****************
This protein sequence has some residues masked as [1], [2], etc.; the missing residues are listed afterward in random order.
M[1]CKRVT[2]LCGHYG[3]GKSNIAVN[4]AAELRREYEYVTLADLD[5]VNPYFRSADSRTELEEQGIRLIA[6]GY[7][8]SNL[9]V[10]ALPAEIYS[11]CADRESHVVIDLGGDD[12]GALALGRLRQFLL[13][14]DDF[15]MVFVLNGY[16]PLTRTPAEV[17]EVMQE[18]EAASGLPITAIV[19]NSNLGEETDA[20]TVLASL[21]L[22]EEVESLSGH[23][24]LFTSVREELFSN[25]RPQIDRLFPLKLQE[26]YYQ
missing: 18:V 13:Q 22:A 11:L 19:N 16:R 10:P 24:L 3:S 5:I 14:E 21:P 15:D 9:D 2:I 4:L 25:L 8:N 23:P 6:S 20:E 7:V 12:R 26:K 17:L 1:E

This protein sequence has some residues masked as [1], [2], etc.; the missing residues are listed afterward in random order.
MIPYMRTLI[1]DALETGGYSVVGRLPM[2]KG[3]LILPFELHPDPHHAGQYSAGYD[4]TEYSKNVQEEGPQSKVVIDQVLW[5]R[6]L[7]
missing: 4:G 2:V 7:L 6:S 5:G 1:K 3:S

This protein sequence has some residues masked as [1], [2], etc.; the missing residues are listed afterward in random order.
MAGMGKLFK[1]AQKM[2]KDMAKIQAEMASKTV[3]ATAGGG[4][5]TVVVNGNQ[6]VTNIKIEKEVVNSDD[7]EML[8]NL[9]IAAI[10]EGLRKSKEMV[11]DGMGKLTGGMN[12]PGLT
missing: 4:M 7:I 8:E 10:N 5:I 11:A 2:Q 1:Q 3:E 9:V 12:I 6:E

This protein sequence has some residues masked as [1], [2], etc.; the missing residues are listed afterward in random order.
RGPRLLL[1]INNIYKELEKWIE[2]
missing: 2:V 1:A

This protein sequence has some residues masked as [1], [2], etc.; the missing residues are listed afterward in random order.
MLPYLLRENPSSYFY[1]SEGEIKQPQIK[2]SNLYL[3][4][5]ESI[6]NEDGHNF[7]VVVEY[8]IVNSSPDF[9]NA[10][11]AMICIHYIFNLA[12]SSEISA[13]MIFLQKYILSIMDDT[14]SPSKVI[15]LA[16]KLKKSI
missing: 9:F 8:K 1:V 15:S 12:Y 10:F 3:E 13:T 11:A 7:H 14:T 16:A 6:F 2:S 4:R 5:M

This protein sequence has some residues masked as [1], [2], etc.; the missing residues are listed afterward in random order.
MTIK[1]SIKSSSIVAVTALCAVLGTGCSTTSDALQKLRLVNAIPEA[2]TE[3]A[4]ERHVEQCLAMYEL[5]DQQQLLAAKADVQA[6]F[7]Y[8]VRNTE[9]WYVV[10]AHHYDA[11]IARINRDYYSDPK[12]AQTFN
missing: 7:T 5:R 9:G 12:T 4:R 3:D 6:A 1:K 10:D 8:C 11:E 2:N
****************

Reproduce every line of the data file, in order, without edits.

This protein sequence has some residues masked as [1], [2], etc.; the missing residues are listed afterward in random order.
M[1]CKRVT[2]LCGHYG[3]GKSNIAVN[4]AAELRREYEYVTLADLD[5]VNPYFRSADSRTELEEQGIRLIA[6]GY[7][8]SNL[9]V[10]ALPAEIYS[11]CADRESHVVIDLGGDD[12]GALALGRLRQFLL[13][14]DDF[15]MVFVLNGY[16]PLTRTPAEV[17]EVMQE[18]EAASGLPITAIV[19]NSNLGEETDA[20]TVLASL[21]L[22]EEVESLSGH[23][24]LFTSVREELFSN[25]RPQIDRLFPLKLQE[26]YYQ
missing: 18:V 13:Q 22:A 11:L 19:N 16:R 10:P 24:L 3:S 5:I 14:E 21:P 15:D 9:D 2:I 4:L 25:L 8:N 23:P 6:S 20:E 7:V 12:R 26:K 17:L 1:E

This protein sequence has some residues masked as [1], [2], etc.; the missing residues are listed afterward in random order.
MIPYMRTLI[1]DALETGGYSVVGRLPM[2]KG[3]LILPFELHPDPHHAGQYSAGYD[4]TEYSKNVQEEGPQSKVVIDQVLW[5]R[6]L[7]
missing: 4:G 2:V 7:L 6:S 5:G 1:K 3:S

This protein sequence has some residues masked as [1], [2], etc.; the missing residues are listed afterward in random order.
MAGMGKLFK[1]AQKM[2]KDMAKIQAEMASKTV[3]ATAGGG[4][5]TVVVNGNQ[6]VTNIKIEKEVVNSDD[7]EML[8]NL[9]IAAI[10]EGLRKSKEMV[11]DGMGKLTGGMN[12]PGLT
missing: 4:M 7:I 8:E 10:N 5:I 11:A 2:Q 1:Q 3:E 9:V 12:I 6:E

This protein sequence has some residues masked as [1], [2], etc.; the missing residues are listed afterward in random order.
RGPRLLL[1]INNIYKELEKWIE[2]
missing: 2:V 1:A

This protein sequence has some residues masked as [1], [2], etc.; the missing residues are listed afterward in random order.
MLPYLLRENPSSYFY[1]SEGEIKQPQIK[2]SNLYL[3][4][5]ESI[6]NEDGHNF[7]VVVEY[8]IVNSSPDF[9]NA[10][11]AMICIHYIFNLA[12]SSEISA[13]MIFLQKYILSIMDDT[14]SPSKVI[15]LA[16]KLKKSI
missing: 9:F 8:K 1:V 15:S 12:Y 10:F 3:E 13:T 11:A 7:H 14:T 16:A 6:F 2:S 4:R 5:M

This protein sequence has some residues masked as [1], [2], etc.; the missing residues are listed afterward in random order.
MTIK[1]SIKSSSIVAVTALCAVLGTGCSTTSDALQKLRLVNAIPEA[2]TE[3]A[4]ERHVEQCLAMYEL[5]DQQQLLAAKADVQA[6]F[7]Y[8]VRNTE[9]WYVV[10]AHHYDA[11]IARINRDYYSDPK[12]AQTFN
missing: 7:T 5:R 9:G 12:T 4:R 3:D 6:A 1:K 10:D 8:C 11:E 2:N